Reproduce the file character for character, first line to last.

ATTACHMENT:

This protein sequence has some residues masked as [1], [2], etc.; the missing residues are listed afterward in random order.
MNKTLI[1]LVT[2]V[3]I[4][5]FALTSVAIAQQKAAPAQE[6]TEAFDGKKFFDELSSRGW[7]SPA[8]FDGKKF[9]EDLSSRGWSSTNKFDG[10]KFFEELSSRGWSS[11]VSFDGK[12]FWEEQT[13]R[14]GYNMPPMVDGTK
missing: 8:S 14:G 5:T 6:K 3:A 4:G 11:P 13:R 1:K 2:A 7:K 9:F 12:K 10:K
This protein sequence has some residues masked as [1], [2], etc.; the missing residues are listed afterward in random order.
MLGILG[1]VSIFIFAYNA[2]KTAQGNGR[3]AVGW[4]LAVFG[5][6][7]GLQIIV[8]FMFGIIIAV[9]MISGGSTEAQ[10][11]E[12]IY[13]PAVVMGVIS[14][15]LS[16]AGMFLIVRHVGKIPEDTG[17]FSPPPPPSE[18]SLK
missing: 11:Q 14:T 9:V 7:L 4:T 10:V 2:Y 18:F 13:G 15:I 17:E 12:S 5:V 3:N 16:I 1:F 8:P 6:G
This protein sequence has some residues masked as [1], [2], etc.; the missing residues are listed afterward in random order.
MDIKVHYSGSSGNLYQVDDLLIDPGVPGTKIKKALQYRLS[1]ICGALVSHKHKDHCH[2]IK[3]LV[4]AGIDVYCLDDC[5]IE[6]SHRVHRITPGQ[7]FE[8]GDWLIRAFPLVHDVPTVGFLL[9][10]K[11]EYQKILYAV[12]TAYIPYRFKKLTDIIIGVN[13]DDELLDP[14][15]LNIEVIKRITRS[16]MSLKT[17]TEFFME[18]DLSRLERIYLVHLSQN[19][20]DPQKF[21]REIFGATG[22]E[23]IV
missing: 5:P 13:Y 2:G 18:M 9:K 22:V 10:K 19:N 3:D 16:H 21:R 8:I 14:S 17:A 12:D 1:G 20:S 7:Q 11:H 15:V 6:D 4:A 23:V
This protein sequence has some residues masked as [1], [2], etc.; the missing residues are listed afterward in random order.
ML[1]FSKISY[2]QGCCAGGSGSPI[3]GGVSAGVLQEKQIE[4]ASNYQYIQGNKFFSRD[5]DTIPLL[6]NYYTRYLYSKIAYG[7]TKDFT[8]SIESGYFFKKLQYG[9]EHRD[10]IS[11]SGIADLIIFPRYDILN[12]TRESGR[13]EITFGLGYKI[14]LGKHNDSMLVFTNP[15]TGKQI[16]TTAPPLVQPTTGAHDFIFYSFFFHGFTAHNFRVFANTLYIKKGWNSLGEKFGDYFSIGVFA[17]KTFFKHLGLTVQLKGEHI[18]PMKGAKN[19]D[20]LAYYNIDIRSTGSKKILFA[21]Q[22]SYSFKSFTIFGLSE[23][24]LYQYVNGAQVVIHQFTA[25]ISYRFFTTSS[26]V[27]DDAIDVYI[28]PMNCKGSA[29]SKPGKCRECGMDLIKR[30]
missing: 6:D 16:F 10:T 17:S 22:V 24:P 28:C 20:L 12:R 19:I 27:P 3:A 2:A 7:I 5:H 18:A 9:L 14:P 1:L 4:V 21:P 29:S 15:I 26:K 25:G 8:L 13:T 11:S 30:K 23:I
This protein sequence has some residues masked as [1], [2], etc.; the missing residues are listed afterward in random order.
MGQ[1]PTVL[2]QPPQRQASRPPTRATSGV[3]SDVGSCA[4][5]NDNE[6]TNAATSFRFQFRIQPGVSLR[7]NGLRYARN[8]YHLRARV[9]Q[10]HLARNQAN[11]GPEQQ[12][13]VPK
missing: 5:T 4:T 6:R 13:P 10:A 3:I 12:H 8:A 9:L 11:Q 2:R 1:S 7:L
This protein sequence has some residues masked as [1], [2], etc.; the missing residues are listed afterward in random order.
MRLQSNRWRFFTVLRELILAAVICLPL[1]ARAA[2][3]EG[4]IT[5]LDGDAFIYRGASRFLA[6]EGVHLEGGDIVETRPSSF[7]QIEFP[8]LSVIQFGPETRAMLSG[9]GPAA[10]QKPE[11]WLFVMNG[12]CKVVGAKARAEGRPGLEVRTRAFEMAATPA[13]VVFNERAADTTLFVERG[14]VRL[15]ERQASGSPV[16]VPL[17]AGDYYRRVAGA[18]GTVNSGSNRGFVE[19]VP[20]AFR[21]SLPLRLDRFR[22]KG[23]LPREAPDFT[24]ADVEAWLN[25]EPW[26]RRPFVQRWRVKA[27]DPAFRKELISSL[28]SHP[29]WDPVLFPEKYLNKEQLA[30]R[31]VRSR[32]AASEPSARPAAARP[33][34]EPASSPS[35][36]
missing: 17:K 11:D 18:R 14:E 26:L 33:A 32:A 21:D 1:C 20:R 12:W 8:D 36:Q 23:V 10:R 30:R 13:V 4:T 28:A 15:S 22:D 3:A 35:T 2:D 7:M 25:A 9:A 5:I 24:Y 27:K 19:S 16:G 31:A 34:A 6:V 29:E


This protein sequence has some residues masked as [1], [2], etc.; the missing residues are listed afterward in random order.
MNKTLI[1]LVT[2]V[3]I[4][5]FALTSVAIAQQKAAPAQE[6]TEAFDGKKFFDELSSRGW[7]SPA[8]FDGKKF[9]EDLSSRGWSSTNKFDG[10]KFFEELSSRGWSS[11]VSFDGK[12]FWEEQT[13]R[14]GYNMPPMVDGTK
missing: 8:S 14:G 5:T 6:K 3:A 4:G 11:P 13:R 1:K 2:A 7:K 9:F 12:K 10:K
This protein sequence has some residues masked as [1], [2], etc.; the missing residues are listed afterward in random order.
MLGILG[1]VSIFIFAYNA[2]KTAQGNGR[3]AVGW[4]LAVFG[5][6][7]GLQIIV[8]FMFGIIIAV[9]MISGGSTEAQ[10][11]E[12]IY[13]PAVVMGVIS[14][15]LS[16]AGMFLIVRHVGKIPEDTG[17]FSPPPPPSE[18]SLK
missing: 11:Q 14:T 9:V 7:L 4:T 10:V 2:Y 18:F 13:G 15:I 17:E 12:S 5:V 3:N 16:I 1:F 8:P 6:G
This protein sequence has some residues masked as [1], [2], etc.; the missing residues are listed afterward in random order.
MDIKVHYSGSSGNLYQVDDLLIDPGVPGTKIKKALQYRLS[1]ICGALVSHKHKDHCH[2]IK[3]LV[4]AGIDVYCLDDC[5]IE[6]SHRVHRITPGQ[7]FE[8]GDWLIRAFPLVHDVPTVGFLL[9][10]K[11]EYQKILYAV[12]TAYIPYRFKKLTDIIIGVN[13]DDELLDP[14][15]LNIEVIKRITRS[16]MSLKT[17]TEFFME[18]DLSRLERIYLVHLSQN[19][20]DPQKF[21]REIFGATG[22]E[23]IV
missing: 5:P 13:Y 2:G 18:M 9:K 22:V 10:K 19:N 3:D 16:H 21:R 8:I 14:S 17:A 12:D 1:G 20:S 7:Q 11:H 15:V 6:D 4:A 23:V
This protein sequence has some residues masked as [1], [2], etc.; the missing residues are listed afterward in random order.
ML[1]FSKISY[2]QGCCAGGSGSPI[3]GGVSAGVLQEKQIE[4]ASNYQYIQGNKFFSRD[5]DTIPLL[6]NYYTRYLYSKIAYG[7]TKDFT[8]SIESGYFFKKLQYG[9]EHRD[10]IS[11]SGIADLIIFPRYDILN[12]TRESGR[13]EITFGLGYKI[14]LGKHNDSMLVFTNP[15]TGKQI[16]TTAPPLVQPTTGAHDFIFYSFFFHGFTAHNFRVFANTLYIKKGWNSLGEKFGDYFSIGVFA[17]KTFFKHLGLTVQLKGEHI[18]PMKGAKN[19]D[20]LAYYNIDIRSTGSKKILFA[21]Q[22]SYSFKSFTIFGLSE[23][24]LYQYVNGAQVVIHQFTA[25]ISYRFFTTSS[26]V[27]DDAIDVYI[28]PMNCKGSA[29]SKPGKCRECGMDLIKR[30]
missing: 6:D 16:F 10:T 17:S 22:V 24:P 28:C 20:L 12:R 19:I 27:P 3:A 2:A 7:I 5:H 18:A 9:L 14:P 1:L 4:V 21:P 29:S 15:I 26:K 25:G 8:L 13:T 11:S 30:K 23:I
This protein sequence has some residues masked as [1], [2], etc.; the missing residues are listed afterward in random order.
MGQ[1]PTVL[2]QPPQRQASRPPTRATSGV[3]SDVGSCA[4][5]NDNE[6]TNAATSFRFQFRIQPGVSLR[7]NGLRYARN[8]YHLRARV[9]Q[10]HLARNQAN[11]GPEQQ[12][13]VPK
missing: 5:T 4:T 6:R 13:P 10:A 3:I 12:H 8:A 9:L 11:Q 2:R 1:S 7:L
This protein sequence has some residues masked as [1], [2], etc.; the missing residues are listed afterward in random order.
MRLQSNRWRFFTVLRELILAAVICLPL[1]ARAA[2][3]EG[4]IT[5]LDGDAFIYRGASRFLA[6]EGVHLEGGDIVETRPSSF[7]QIEFP[8]LSVIQFGPETRAMLSG[9]GPAA[10]QKPE[11]WLFVMNG[12]CKVVGAKARAEGRPGLEVRTRAFEMAATPA[13]VVFNERAADTTLFVERG[14]VRL[15]ERQASGSPV[16]VPL[17]AGDYYRRVAGA[18]GTVNSGSNRGFVE[19]VP[20]AFR[21]SLPLRLDRFR[22]KG[23]LPREAPDFT[24]ADVEAWLN[25]EPW[26]RRPFVQRWRVKA[27]DPAFRKELISSL[28]SHP[29]WDPVLFPEKYLNKEQLA[30]R[31]VRSR[32]AASEPSARPAAARP[33][34]EPASSPS[35][36]
missing: 17:K 11:D 18:R 14:E 26:L 33:A 32:A 21:D 1:C 20:R 12:W 8:D 36:Q 23:V 10:R 30:R 13:V 4:T 28:A 15:S 22:D 3:A 35:T 2:D 7:M 25:A 9:A 5:I 24:Y 27:K 19:S 16:G 31:A 34:A 6:V 29:E